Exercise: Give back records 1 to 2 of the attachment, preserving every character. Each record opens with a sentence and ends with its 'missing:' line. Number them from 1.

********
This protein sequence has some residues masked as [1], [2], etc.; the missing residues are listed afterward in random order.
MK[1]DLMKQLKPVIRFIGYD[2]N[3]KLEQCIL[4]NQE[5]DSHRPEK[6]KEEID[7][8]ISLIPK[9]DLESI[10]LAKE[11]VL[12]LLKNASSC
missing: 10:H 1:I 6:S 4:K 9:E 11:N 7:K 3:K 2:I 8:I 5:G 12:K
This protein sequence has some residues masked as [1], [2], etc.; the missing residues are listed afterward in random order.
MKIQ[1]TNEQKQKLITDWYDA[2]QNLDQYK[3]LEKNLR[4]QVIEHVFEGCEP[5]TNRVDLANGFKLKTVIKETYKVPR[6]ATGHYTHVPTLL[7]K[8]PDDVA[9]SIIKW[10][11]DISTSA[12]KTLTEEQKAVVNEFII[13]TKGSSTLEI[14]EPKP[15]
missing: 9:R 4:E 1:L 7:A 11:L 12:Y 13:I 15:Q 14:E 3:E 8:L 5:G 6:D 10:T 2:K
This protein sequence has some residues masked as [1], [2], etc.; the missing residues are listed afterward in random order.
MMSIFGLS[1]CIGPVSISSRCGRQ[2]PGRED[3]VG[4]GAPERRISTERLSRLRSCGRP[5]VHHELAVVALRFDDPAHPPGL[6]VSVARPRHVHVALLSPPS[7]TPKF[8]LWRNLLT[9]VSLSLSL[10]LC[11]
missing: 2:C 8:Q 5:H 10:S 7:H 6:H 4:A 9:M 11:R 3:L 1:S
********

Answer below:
This protein sequence has some residues masked as [1], [2], etc.; the missing residues are listed afterward in random order.
MK[1]DLMKQLKPVIRFIGYD[2]N[3]KLEQCIL[4]NQE[5]DSHRPEK[6]KEEID[7][8]ISLIPK[9]DLESI[10]LAKE[11]VL[12]LLKNASSC
missing: 10:H 1:I 6:S 4:K 9:E 11:N 7:K 3:K 2:I 8:I 5:G 12:K
This protein sequence has some residues masked as [1], [2], etc.; the missing residues are listed afterward in random order.
MKIQ[1]TNEQKQKLITDWYDA[2]QNLDQYK[3]LEKNLR[4]QVIEHVFEGCEP[5]TNRVDLANGFKLKTVIKETYKVPR[6]ATGHYTHVPTLL[7]K[8]PDDVA[9]SIIKW[10][11]DISTSA[12]KTLTEEQKAVVNEFII[13]TKGSSTLEI[14]EPKP[15]
missing: 9:R 4:E 1:L 7:A 11:L 12:Y 13:I 15:Q 14:E 3:E 8:L 5:G 6:D 10:T 2:K